How OBCs Moved from Fringes to Centre of Bihar Politics through Social and Political Movements Since 1930s
File aphoto of RJD's Lalu Prasad Yadav and CM Nitish Kumar
No matter which party is in rule, the Other Backward Class, or OBC, as a community leads the politics in Bihar. OBC and EBC together form more than half of the population of Bihar. The Yadav, Kurmi, Koiri, Kamar, Badhai, Kanoo, Godhi, Gangota, Kahar are the important OBC communities residing in Bihar. These communities were on the margins of the state's politics for a long time. Slowly, they acquired the capacity to be assertive and became the political nucleus of the democratic power and governance in the state.
The eminent novelist Phanishwar Nath 'Renu’s' story 'Panchlight’ describes their struggle for acquiring social dignity and democratic capacity. In the story, the author highlights the time of the 1960s in which one OBC Patti village wanted to assert itself in the forward caste dominant social sphere by forming its own caste-based kirtan group. So, they bought a Panchlight (Petromax light) from the nearest district town. But when they sat in a group to start kirtan, no one among them knew how to burn the Petromax. The story narrates their effort to burn the Petromax. After a long struggle they succeeded at it and formed their own caste-based singing group. So, now they have acquired the skill to use the Panchlight of democracy to light up their own politics
It is interesting to observe that in the Congress politics in Bihar between 1930-50, their representation was minimum. They were mostly Raiyyats and some of them were artisanal communities. In the social sphere they had little dignity. In the 1930s, they launched a very assertive social campaign to acquire social dignity, called the 'Janeu Movement' and started using Kshatriya titles. They formed the Triveni Sangh in 1933 as an organisation of numerically the three-most important backward castes: Yadavas, Kurmis and Koiries. But under the leadership of a leader born in these three castes, many more OBC clans rallied around this new political assertion against their marginalisation under Congress politics.
Leaders like Ganpati Mandal, Dhasu Singh, Tapasi Ram Mahato, etc, emerged as OBC faces in the pre-Independence political scenario. To realise OBC assertion for political participation, the Congress also tried to include them by giving representation even in the pre-Independence era. After Independence, during 1951-52, the caste struggle became sharper between two dominant upper castes, Rajputs and Bhumihars, that also made space for OBC leaders in the Congress to emerge in power as a balancing factor.
In the meantime, socialist politics started evolving in Bihar powerfully and Ram Manohar Lohia gave a transformative slogan: "Pichhara Maange Sau Mein Saath". The social engineering initiated by him worked well in politically empowering the OBC groups not only in Bihar but also in the entire Hindi belt. This slogan given by him enhanced the political desire among OBC communities and most of them gathered around socialist political groups, like Samyukta Socialist Party (SANSOPA) and Pragatisheel Samajwadi Party (PSP), during the election of 1967.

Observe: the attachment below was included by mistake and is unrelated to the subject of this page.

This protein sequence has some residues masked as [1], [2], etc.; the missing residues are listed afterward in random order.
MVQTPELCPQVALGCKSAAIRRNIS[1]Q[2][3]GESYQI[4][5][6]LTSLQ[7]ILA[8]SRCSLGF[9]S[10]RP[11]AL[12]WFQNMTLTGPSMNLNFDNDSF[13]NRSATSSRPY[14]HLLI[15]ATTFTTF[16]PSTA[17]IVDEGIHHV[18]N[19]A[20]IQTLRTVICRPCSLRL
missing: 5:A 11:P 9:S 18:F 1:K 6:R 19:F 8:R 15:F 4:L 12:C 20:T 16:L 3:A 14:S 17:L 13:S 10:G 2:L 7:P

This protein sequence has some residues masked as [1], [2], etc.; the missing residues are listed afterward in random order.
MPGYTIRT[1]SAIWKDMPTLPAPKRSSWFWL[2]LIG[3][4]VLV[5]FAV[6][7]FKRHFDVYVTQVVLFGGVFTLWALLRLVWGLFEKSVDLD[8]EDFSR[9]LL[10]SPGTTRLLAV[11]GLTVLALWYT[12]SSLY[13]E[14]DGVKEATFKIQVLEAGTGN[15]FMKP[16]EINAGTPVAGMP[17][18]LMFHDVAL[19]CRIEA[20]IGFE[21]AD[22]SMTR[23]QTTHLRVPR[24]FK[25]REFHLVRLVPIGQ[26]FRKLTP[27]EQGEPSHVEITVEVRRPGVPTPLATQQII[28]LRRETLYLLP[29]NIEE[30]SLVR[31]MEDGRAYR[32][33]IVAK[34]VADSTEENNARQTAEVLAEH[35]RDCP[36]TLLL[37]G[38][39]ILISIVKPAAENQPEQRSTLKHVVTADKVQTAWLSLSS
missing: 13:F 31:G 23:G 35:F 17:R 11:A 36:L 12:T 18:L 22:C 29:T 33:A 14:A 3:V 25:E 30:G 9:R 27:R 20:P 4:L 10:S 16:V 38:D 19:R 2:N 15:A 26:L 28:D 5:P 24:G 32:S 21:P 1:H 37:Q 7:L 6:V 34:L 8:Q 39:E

OBC political faces like Karpoori Thakur, Dhanik Lal Mandal, Daroga Prasad Ray emerged on the political scene of Bihar around the 1970s. The demand of the Mandal commission and implementation of it brought powerful mobilisation which also facilitated the OBC to become the centre in the politics of Bihar. They replaced the Brahmin, Bhumihar, Kshatriya and Kayastha from the focal point.
The JP movement also provided them space to produce their own community leaders to take charge of electoral democracy in Bihar. Lalu Yadav, Nitish Kumar and many other OBC leaders came forward during the socialist wave, reservation movements and Jay Prakash Narayan led anti-Emergency movement. One can see the leaders of numerically important communities and castes who aspired for political representation earlier than other OBC communities; they gained an advantage in leading the politics of Bihar. The Yadavas and Kurmis who led the Triveni Sangh movement during the 1930s, today too appear as leading communities in comparison to other OBC communities.
In terms of the OBC dominance in Bihar politics today, it revolves around two leading caste clusters: the Yadavas and the Kurmi-Koiri combine. It works like a tarazu (a weighing machine) sometimes. At times one side becomes heavy and sometimes the other. The EBC and forward communities are working like the batkhara (measuring weights) of electoral politics in Bihar. The shift of a majority of EBC and forward castes determines the victory of a leader based on these two politically important OBC groups in the state's politics.
(The author is professor and director of GB Pant Social Science Institute, Prayagraj. Views are personal)